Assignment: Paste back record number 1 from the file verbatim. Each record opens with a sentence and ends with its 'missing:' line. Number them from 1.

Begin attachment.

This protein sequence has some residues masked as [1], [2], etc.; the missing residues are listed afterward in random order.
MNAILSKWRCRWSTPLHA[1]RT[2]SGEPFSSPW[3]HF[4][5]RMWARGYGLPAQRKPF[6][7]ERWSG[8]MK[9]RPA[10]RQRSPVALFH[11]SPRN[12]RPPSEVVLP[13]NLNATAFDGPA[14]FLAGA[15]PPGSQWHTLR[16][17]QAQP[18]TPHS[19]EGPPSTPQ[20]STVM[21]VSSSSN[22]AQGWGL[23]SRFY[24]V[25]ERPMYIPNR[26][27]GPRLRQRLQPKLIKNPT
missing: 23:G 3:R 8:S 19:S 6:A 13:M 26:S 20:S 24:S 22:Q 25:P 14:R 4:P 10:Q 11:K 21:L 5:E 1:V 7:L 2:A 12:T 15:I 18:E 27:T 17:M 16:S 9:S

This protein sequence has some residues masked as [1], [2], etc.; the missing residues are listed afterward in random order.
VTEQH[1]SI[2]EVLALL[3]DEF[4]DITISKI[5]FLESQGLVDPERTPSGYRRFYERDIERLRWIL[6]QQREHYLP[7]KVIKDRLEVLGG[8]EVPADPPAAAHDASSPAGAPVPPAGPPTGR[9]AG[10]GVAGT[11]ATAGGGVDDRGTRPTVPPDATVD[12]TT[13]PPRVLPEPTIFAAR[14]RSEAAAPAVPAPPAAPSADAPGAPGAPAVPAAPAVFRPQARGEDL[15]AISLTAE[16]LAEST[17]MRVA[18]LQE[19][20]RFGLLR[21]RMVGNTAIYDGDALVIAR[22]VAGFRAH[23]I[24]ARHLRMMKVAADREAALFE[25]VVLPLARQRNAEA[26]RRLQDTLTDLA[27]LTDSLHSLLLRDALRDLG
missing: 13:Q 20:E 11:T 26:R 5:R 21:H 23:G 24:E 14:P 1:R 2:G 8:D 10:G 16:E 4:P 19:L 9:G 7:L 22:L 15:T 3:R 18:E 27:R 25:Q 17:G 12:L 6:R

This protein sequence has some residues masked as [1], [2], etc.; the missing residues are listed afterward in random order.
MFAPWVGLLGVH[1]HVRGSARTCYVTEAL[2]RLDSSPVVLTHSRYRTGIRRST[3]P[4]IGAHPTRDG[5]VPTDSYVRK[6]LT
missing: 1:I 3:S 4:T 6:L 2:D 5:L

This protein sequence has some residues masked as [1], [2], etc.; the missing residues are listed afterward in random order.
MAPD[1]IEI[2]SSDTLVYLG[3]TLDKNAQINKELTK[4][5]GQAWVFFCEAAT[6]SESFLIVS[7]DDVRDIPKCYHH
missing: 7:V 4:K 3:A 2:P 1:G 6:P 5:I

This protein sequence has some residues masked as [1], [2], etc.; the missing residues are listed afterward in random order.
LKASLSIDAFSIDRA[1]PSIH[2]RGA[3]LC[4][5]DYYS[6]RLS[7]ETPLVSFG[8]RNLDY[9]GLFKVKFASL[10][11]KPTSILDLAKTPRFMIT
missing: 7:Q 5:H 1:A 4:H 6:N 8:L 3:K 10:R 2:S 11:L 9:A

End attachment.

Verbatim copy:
This protein sequence has some residues masked as [1], [2], etc.; the missing residues are listed afterward in random order.
MNAILSKWRCRWSTPLHA[1]RT[2]SGEPFSSPW[3]HF[4][5]RMWARGYGLPAQRKPF[6][7]ERWSG[8]MK[9]RPA[10]RQRSPVALFH[11]SPRN[12]RPPSEVVLP[13]NLNATAFDGPA[14]FLAGA[15]PPGSQWHTLR[16][17]QAQP[18]TPHS[19]EGPPSTPQ[20]STVM[21]VSSSSN[22]AQGWGL[23]SRFY[24]V[25]ERPMYIPNR[26][27]GPRLRQRLQPKLIKNPT
missing: 23:G 3:R 8:S 19:S 6:A 13:M 26:S 20:S 24:S 22:Q 25:P 14:R 4:P 10:Q 11:K 21:L 5:E 1:V 7:L 2:A 12:T 15:I 18:E 27:T 17:M 16:S 9:S